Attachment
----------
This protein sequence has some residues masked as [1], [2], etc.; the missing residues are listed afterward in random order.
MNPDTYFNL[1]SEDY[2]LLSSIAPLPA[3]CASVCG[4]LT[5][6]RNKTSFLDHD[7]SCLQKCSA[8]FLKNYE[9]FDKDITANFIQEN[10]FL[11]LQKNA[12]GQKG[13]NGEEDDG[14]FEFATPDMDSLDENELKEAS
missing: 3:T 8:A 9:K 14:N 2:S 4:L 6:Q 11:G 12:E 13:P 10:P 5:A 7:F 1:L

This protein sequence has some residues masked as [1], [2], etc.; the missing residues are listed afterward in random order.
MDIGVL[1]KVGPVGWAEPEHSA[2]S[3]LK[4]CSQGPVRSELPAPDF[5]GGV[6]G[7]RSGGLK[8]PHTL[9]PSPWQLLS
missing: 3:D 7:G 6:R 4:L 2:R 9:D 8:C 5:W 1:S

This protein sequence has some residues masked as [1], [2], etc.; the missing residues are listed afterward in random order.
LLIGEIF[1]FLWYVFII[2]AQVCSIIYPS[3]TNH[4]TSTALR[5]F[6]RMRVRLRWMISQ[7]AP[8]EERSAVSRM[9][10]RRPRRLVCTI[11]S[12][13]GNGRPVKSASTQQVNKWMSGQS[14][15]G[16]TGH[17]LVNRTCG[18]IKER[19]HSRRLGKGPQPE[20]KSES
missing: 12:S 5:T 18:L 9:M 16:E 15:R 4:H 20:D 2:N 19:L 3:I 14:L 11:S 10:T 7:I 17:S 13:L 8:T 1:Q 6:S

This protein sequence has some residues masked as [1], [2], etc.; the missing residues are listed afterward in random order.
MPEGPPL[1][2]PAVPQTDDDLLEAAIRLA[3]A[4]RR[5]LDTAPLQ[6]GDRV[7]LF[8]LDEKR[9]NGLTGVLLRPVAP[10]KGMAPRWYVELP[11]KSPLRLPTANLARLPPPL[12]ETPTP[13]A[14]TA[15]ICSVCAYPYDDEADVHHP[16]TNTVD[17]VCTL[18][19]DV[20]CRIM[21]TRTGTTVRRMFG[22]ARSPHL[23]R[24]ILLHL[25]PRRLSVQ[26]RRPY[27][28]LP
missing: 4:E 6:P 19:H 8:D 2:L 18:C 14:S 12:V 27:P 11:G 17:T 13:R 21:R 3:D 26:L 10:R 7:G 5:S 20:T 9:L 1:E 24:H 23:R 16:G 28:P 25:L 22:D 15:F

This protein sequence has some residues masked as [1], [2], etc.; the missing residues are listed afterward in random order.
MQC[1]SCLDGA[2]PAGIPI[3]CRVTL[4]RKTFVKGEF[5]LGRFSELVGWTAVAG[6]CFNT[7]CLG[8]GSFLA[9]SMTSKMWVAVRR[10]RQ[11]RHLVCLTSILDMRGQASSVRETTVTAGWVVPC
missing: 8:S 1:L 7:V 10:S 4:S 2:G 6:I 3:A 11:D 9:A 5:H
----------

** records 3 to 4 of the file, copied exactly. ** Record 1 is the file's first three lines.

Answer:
This protein sequence has some residues masked as [1], [2], etc.; the missing residues are listed afterward in random order.
LLIGEIF[1]FLWYVFII[2]AQVCSIIYPS[3]TNH[4]TSTALR[5]F[6]RMRVRLRWMISQ[7]AP[8]EERSAVSRM[9][10]RRPRRLVCTI[11]S[12][13]GNGRPVKSASTQQVNKWMSGQS[14][15]G[16]TGH[17]LVNRTCG[18]IKER[19]HSRRLGKGPQPE[20]KSES
missing: 12:S 5:T 18:L 9:M 16:E 15:R 4:H 20:D 2:N 19:L 3:I 14:L 11:S 10:T 7:I 17:S 13:L 8:T 1:Q 6:S

This protein sequence has some residues masked as [1], [2], etc.; the missing residues are listed afterward in random order.
MPEGPPL[1][2]PAVPQTDDDLLEAAIRLA[3]A[4]RR[5]LDTAPLQ[6]GDRV[7]LF[8]LDEKR[9]NGLTGVLLRPVAP[10]KGMAPRWYVELP[11]KSPLRLPTANLARLPPPL[12]ETPTP[13]A[14]TA[15]ICSVCAYPYDDEADVHHP[16]TNTVD[17]VCTL[18][19]DV[20]CRIM[21]TRTGTTVRRMFG[22]ARSPHL[23]R[24]ILLHL[25]PRRLSVQ[26]RRPY[27][28]LP
missing: 4:E 6:P 19:H 8:D 2:L 18:C 14:S 12:V 27:P 11:G 17:T 13:R 21:R 3:D 26:L 10:R 7:G 5:S 20:T 9:L 1:E 24:H 23:R 16:G 28:P 25:L 22:D 15:F